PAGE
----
Discussion:
btrfs extent_state.private compiler warning (Re: Btrfs: cleanup the read failure record after write or when the inode is freeing)
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Geert Uytterhoeven
2014-10-19 19:34:47 UTC
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On Sat, Oct 11, 2014 at 2:08 PM, Linux Kernel Mailing List
Gitweb: http://git.kernel.org/linus/;a=3Dcommit;h=3Df612496bca664=
bff6a09a99a9a7506410b6e876e
Commit: f612496bca664bff6a09a99a9a7506410b6e876e
Btrfs: cleanup the read failure record after write or when the in=
ode is freeing
After the data is written successfully, we should cleanup the rea=
d failure record
in that range because
- If we set data COW for the file, the range that the failure rec=
ord pointed to is
mapped to a new place, so it is invalid.
- If we set no data COW for the file, and if there is no error du=
ring writting,
the corrupted data is corrected, so the failure record can be r=
emoved. And if
some errors happen on the mirrors, we also needn't worry about =
it because the
failure record will be recreated if we read the same place agai=
n.
Sometimes, we may fail to correct the data, so the failure record=
s will be left
in the tree, we need free them when we free the inode or the memo=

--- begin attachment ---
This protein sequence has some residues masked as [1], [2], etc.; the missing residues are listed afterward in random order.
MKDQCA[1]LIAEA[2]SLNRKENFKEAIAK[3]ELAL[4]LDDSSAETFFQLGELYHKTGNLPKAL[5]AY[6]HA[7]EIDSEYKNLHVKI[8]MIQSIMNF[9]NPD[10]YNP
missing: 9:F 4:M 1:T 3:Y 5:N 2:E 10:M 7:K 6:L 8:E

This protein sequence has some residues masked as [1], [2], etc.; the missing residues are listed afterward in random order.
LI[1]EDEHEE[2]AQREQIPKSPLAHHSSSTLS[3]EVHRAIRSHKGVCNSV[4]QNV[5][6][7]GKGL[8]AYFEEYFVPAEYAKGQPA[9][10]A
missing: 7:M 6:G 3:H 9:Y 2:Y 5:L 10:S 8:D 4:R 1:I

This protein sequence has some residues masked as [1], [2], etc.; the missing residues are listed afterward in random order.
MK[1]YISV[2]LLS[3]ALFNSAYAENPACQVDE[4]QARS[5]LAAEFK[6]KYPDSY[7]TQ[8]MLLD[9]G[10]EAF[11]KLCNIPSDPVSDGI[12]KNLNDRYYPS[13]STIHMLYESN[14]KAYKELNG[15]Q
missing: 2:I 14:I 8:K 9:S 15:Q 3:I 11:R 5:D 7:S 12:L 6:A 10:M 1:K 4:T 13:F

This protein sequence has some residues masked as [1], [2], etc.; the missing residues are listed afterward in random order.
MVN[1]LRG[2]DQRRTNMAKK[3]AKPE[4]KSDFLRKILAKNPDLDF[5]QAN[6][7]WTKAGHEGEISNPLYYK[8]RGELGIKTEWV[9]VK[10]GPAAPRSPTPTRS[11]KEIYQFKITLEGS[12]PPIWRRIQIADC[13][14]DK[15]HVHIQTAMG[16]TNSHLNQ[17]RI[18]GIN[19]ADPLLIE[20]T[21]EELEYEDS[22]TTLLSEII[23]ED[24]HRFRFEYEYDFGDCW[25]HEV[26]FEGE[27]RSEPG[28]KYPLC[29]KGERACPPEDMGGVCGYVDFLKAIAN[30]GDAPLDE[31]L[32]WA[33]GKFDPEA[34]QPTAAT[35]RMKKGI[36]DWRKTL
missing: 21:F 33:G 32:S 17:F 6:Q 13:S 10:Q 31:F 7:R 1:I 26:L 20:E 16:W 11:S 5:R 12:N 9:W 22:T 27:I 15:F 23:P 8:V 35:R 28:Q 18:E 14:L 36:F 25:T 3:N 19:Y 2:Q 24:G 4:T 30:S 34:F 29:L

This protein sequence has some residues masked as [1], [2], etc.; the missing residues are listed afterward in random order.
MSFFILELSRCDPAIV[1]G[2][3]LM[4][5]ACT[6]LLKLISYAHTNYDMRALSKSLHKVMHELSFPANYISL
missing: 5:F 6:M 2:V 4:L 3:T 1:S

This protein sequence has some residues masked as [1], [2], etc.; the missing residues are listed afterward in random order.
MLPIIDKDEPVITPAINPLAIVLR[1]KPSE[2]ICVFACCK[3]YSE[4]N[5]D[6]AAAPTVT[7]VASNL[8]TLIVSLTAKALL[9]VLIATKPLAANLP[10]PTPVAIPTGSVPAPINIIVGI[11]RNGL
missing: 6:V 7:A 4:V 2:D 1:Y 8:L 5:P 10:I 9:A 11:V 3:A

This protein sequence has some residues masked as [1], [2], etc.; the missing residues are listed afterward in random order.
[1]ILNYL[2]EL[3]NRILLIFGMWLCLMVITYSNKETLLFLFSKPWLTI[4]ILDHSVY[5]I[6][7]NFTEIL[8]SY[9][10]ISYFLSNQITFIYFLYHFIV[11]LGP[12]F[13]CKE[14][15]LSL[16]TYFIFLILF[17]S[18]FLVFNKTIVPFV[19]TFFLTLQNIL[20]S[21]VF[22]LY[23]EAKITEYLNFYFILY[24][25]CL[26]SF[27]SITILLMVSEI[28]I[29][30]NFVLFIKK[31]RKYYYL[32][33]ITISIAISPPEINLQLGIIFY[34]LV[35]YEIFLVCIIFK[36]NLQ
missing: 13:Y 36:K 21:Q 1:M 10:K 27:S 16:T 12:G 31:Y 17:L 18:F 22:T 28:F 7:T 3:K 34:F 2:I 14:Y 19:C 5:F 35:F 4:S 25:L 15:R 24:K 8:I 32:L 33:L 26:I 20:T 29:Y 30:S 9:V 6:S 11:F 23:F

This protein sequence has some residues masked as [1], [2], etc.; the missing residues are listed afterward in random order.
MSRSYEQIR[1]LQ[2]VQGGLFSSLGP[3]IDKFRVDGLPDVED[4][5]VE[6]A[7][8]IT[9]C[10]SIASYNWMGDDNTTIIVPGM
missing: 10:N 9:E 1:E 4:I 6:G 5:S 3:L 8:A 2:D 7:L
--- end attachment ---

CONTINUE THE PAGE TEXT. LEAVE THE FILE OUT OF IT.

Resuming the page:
ry leak happens.
--- a/fs/btrfs/extent_io.c
+++ b/fs/btrfs/extent_io.c
+void btrfs_free_io_failure_record(struct inode *inode, u64 start, u6=
4 end)
+{
+ struct extent_io_tree *failure_tree =3D &BTRFS_I(inode)->io_f=
ailure_tree;
+ struct io_failure_record *failrec;
+ struct extent_state *state, *next;
+ failrec =3D (struct io_failure_record *)state->privat=
e;

On 32-bit:

fs/btrfs/extent_io.c: In function =E2=80=98btrfs_free_io_failure_record=
=E2=80=99:
fs/btrfs/extent_io.c:2166: warning: cast to pointer from integer of
different size

Is there any specific reason extend_state.private is "u64", and not
"unsigned long", or better "void *", or even better
"struct io_failure_record *"?

That would get rid of the (double) cast tricks.

Gr{oetje,eeting}s,

Geert

--
Geert Uytterhoeven -- There's lots of Linux beyond ia32 -- ***@linux-=
m68k.org

In personal conversations with technical people, I call myself a hacker=
=2E But
when I'm talking to journalists I just say "programmer" or something li=
ke that.
-- Linus Torvalds
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